Once the song ended and the crowd quieted down, Win Butler said his thanks as they switched their instruments around, and told us "It was below 10 when we left Montreal, so I can honestly say were extremely fucking happy to be here." After these uplifting words they went into "Neighborhood #2 (Laika)" a song from Funeral which we all once again went fucking crazy for. The sound of everyone singing along almost brought me to tears, but I felt stupid so I stopped myself. The strings on this song sounded phenomenal, while the percussionists played drums on anything they could hit, including the stage scaffolding. They then played one of my favorites, "No Cars Go" from their 2nd album Neon Bible. I was happy to hear Regine Chassagne's cute voice clearly, and extremely happy to hear the whole crowd screaming "HEY!" and "LET'S GO!" whenever Arcade Fire did so. I can't even express how fun that was. Win threw an open water bottle at the audience, and Regine then gave us more when they played "Haiti" from Funeral, where she sings in scattered French and English, beautifully. I sang along because I speak French, and it was funny to hear people trying to sing along to this one (heh heh). Arcade played "City with No Children" next, off of The Suburbs. Surprisingly, a lot of the audience knew these lyrics more than they did with Haiti, but it was again pleasing to hear everyone singing, and clapping along. Win then mentioned that 1 dollar of every ticket for this show, was going to Haiti to "bring baby Doc to justice" (learn more here:  https://ijdh.myetap.org/fundraiser/bringbabydoctojustice/ ). Yet nothing compared to the excitement that their next song "Intervention" evoked, which was the first track released off of Neon Bible. Being one of my favorite songs (ever), I almost cried again. Everyone sang along solemnly, yet Win's heavy vocals were still heard impeccably. They followed it with the first track off of their first album, "Neighborhood #1 (Tunnels)" as the audience went utterly insane. I kept trying to snap pictures of Win during this song, because he sings it so passionately. Next up was another new song from The Suburbs called "We Used to Wait." As soon as the keyboard was heard, we all knew what was coming, as this is one of the most popular songs off of their new album. It reminds me a lot of the Funeral sound, dramatic, powerful and hopeful, and maybe that's why it's so well-liked. They then played another off of The Suburbs, entitled "Suburban War." This song has amazing percussion, and being a drummer, I definitely died for it. The guitar sounds very 60's like a Byrds song, and the lyrics are also reminiscent of that era. After this, Win said "If you camped out you're fucking crazy," and they played their most well known song "Wake Up." We all freaked out some more as if we hadn't already died enough. Not one person wasn't singing, and it was an emotional experience that we all cheesily shared. Then it was over.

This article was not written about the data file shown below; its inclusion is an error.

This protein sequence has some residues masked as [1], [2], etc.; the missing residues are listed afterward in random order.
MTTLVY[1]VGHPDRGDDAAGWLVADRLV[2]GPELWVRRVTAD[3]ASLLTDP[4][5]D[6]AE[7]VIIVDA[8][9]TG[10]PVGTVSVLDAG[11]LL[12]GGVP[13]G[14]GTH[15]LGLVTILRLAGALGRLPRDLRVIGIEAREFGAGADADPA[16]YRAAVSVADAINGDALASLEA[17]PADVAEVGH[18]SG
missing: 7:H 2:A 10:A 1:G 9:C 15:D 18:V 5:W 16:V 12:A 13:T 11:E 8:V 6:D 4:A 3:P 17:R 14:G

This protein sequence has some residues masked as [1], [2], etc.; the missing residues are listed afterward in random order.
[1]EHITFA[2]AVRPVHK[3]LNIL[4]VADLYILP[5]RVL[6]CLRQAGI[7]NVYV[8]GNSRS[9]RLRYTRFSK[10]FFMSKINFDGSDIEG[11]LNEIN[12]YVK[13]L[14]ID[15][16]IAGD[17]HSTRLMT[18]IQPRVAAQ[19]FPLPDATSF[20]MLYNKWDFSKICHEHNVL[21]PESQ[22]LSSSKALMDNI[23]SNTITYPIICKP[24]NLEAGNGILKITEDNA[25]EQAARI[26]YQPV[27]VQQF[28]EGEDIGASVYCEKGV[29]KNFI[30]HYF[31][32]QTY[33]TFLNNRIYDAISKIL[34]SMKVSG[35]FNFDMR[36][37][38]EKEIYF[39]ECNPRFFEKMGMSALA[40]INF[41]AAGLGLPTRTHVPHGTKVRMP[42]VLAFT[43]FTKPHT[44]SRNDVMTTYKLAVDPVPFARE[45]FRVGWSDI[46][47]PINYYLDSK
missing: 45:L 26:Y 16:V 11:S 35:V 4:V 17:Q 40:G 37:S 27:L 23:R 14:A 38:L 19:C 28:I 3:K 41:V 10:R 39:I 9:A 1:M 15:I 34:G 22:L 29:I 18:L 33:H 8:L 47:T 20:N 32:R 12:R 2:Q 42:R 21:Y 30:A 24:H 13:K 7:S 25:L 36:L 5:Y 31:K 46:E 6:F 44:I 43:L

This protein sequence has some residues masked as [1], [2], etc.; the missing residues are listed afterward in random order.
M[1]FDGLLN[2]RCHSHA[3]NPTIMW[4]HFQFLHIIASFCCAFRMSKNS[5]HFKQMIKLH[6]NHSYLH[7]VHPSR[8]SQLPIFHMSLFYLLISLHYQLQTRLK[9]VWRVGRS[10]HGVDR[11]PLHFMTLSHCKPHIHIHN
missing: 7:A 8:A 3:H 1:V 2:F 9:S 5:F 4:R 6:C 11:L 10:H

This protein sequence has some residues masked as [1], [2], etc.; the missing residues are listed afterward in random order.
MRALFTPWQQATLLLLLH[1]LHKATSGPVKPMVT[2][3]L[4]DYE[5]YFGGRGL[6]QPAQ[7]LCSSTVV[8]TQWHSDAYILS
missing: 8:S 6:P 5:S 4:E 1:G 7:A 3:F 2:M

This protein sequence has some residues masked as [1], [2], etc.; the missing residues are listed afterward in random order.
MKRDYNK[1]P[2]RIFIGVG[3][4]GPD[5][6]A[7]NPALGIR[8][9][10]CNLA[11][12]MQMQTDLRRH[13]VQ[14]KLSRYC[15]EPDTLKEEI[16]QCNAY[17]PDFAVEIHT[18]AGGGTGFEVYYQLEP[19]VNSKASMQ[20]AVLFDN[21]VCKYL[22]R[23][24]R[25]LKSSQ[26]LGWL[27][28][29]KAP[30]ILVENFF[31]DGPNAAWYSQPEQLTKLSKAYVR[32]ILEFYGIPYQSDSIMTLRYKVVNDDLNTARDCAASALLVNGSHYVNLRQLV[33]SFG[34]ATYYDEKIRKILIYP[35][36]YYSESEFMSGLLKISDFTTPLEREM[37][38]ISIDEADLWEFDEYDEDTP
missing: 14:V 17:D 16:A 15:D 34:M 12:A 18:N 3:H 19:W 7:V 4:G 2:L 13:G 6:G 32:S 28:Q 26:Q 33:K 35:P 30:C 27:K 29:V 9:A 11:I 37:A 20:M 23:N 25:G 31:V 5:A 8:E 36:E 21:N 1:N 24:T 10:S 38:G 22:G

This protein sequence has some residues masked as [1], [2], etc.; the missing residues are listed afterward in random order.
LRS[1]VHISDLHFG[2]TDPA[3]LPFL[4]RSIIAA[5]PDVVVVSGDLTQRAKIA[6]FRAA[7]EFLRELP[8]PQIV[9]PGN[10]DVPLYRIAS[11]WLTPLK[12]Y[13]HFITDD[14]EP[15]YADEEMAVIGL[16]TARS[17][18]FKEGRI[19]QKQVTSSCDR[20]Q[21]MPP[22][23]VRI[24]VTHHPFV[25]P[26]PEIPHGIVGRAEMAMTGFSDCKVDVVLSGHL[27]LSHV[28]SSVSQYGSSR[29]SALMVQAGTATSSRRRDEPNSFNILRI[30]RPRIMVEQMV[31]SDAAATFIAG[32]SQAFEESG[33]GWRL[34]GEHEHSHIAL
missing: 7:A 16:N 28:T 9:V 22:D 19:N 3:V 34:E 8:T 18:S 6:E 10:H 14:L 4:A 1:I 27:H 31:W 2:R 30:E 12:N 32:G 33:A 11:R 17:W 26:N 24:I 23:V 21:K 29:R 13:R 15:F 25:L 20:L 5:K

Just kidding, they gave us an encore after 2 minutes of being backstage, since we had our team effort and clapped and screamed until they came back out. They played "Ready to Start," off of The Suburbs, like the show was starting all over again and everyone happily sang along with their success of an encore. Then came another exciting upbeat classic, "Keep the Car Running" with those exciting drums that made everyone whip out some 80's dance moves (or at least I did). Arcade Fire ended this surreal show with the song off of The Suburbs, that I literally listen to everyday and fantasize about performing it, "Sprawl II (Mountains Beyond Mountains)." This song is so 70's disco-y in the best way possible, and I believe we all danced harder than we ever have. When I saw Regine getting ready and I heard the synths, I couldn't help it and I said "Are they going to play Sprawl II....FUCK YES!!" Regine danced in another one of her gorgeous sequined dresses, and tossed her giant rainbow pompoms around as the lights flashed, and Win continuously said "Cut the lights....CUT THE FUCKING LIGHTS!" which are lyrics from the song, but he was fucking serious. The lights cut, and the show was sadly over.